112    Accept new connection from incoming client
    113    Parse HTTP request
    114    Ensure well-formed request (return error otherwise)
    115    Determine if target file exists and if permissions are set properly (return error otherwise)
    116    Transmit contents of file to connect (by performing reads on the file and writes on the socket)
    117    Close the connection (if HTTP/1.0)
     112 * Accept new connection from incoming client
     113 * Parse HTTP request
     114 * Ensure well-formed request (return error otherwise)
     115 * Determine if target file exists and if permissions are set properly (return error otherwise)
     116 * Transmit contents of file to connect (by performing reads on the file and writes on the socket)
     117 * Close the connection (if HTTP/1.0)
    118118
    119119You will have three main choices in how you structure your web server in the context of the above simple structure:
    120120
    121 1) A multi-threaded approach will spawn a new thread for each incoming connection.  That is, once the server accepts a connection, it will spawn a thread to parse the request, transmit the file, etc.
    122 
    123 2) A multi-process approach maintains a worker pool of active processes to hand requests off to from the main server.  This approach is largely appropriate because of its portability (relative to assuming the presence of a given threads package across multiple hardware/software platform).  It does face increased context-switch overhead relative to a multi-threaded approach.
    124 
    125 3) An event-driven architecture will keep a list of active connections and loop over them, performing a little bit of work on behalf of each connection.  For example, there might be a loop that first checks to see if any new connections are pending to the server (performing appropriate bookkeeping if so), and then it will loop overall all existing client connections and send a "block" of file data to each (e.g., 4096 bytes, or 8192 bytes, matching the granularity of disk block size).  This event-driven architecture has the primary advantage of avoiding any synchronization issues associated with a multi-threaded model (though synchronization effects should be limited in your simple web server) and avoids the performance overhead of context switching among a number of threads.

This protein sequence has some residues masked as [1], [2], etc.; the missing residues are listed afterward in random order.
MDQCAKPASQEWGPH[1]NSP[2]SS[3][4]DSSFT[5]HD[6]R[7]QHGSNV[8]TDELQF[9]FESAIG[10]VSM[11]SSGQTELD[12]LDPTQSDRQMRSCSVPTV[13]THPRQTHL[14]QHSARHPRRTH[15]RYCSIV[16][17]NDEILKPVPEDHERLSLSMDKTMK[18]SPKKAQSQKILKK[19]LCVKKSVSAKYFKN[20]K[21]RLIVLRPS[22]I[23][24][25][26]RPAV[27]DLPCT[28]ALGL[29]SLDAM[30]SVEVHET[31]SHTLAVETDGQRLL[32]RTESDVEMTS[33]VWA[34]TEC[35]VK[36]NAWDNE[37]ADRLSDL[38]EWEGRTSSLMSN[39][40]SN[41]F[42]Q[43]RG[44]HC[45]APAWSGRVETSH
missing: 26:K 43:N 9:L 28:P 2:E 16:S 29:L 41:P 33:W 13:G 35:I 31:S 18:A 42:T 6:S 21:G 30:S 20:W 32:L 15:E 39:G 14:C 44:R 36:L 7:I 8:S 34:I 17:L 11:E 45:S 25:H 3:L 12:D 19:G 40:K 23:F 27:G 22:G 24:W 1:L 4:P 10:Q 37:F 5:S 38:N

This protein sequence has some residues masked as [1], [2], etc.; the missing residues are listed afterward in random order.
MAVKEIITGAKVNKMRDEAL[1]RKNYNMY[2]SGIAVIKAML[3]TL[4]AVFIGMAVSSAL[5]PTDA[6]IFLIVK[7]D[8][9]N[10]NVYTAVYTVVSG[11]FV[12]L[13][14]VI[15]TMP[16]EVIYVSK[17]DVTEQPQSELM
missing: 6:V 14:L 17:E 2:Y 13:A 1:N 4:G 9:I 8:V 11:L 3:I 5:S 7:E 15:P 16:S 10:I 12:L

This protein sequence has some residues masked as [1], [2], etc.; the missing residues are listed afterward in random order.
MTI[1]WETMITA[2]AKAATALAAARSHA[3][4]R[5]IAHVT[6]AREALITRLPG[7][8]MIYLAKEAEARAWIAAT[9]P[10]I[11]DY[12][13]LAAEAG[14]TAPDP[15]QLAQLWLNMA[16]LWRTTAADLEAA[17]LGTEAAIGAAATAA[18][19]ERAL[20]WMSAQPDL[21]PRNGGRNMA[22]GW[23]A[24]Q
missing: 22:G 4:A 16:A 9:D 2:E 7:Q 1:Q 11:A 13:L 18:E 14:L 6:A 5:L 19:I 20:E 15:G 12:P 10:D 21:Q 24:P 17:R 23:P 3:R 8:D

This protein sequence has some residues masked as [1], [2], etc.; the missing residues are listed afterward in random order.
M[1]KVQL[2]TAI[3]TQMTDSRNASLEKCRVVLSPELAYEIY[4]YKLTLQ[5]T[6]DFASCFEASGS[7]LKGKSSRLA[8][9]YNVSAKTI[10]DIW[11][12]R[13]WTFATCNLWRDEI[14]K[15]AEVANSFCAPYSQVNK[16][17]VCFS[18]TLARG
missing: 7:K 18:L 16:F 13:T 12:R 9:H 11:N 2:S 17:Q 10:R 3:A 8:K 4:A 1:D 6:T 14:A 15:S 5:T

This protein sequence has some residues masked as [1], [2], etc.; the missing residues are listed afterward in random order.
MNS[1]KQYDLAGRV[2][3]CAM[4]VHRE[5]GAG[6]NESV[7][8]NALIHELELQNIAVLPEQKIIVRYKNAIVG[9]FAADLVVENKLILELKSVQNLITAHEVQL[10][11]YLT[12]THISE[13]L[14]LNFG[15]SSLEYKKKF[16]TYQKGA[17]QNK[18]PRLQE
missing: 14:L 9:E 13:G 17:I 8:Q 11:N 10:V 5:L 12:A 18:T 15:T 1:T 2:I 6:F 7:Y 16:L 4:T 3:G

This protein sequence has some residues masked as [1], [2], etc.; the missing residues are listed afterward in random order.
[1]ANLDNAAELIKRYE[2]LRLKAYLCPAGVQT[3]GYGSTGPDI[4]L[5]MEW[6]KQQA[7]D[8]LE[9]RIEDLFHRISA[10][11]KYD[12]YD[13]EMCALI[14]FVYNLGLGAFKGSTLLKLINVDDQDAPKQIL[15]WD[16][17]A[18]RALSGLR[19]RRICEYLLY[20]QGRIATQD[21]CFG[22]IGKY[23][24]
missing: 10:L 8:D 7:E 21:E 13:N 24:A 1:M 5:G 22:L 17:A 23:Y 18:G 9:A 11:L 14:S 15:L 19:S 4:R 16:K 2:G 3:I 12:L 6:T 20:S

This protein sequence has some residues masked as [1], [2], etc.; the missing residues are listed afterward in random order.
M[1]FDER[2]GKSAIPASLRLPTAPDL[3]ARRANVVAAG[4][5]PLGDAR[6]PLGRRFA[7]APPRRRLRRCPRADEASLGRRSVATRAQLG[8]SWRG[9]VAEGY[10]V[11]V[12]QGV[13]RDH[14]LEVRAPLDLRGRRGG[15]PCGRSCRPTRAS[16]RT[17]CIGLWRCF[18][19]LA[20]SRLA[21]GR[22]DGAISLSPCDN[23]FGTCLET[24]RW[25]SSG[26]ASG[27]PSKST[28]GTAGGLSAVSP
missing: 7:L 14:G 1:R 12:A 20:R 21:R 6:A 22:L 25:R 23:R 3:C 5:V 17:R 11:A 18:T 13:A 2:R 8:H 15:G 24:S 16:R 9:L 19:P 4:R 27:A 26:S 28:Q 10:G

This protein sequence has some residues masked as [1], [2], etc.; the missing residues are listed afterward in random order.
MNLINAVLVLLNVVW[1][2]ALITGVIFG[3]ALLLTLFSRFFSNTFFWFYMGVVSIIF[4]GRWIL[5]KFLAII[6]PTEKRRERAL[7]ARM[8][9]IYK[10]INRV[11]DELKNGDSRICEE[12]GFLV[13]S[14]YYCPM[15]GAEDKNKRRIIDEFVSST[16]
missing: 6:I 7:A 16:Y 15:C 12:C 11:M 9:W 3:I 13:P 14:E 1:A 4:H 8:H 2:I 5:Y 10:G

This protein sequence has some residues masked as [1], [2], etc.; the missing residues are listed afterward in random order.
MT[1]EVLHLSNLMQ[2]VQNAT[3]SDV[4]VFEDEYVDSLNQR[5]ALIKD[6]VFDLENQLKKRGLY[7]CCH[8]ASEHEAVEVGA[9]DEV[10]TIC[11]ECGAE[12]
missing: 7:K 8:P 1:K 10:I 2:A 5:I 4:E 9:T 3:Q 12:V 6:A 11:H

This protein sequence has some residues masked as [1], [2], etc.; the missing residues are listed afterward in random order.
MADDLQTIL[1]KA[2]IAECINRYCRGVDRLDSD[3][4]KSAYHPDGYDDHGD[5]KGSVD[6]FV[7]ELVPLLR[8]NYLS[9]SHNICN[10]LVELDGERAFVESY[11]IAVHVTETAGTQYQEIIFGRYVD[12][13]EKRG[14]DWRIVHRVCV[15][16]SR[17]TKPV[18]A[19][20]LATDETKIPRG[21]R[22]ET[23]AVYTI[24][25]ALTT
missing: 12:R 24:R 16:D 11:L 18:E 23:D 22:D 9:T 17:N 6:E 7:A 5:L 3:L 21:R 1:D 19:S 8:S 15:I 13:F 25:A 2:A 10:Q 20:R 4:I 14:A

121 1. A multi-threaded approach will spawn a new thread for each incoming connection.  That is, once the server accepts a connection, it will spawn a thread to parse the request, transmit the file, etc.
     122 2. A multi-process approach maintains a worker pool of active processes to hand requests off to from the main server.  This approach is largely appropriate because of its portability (relative to assuming the presence of a given threads package across multiple hardware/software platform).  It does face increased context-switch overhead relative to a multi-threaded approach.
     123 3. An event-driven architecture will keep a list of active connections and loop over them, performing a little bit of work on behalf of each connection.  For example, there might be a loop that first checks to see if any new connections are pending to the server (performing appropriate bookkeeping if so), and then it will loop overall all existing client connections and send a "block" of file data to each (e.g., 4096 bytes, or 8192 bytes, matching the granularity of disk block size).  This event-driven architecture has the primary advantage of avoiding any synchronization issues associated with a multi-threaded model (though synchronization effects should be limited in your simple web server) and avoids the performance overhead of context switching among a number of threads.
    126124
    127125You may choose from C or C++ to build your web server but you must do it in Linux (although the code should run on any Unix system).  In C/C++, you will want to become familiar with the interactions of the following system calls to build your system: socket(), select(), listen(), accept(), connect() .  We outline a number of resources below with additional information on these system calls.  A good book is also available on this topic (there is a reference copy of this in the lab).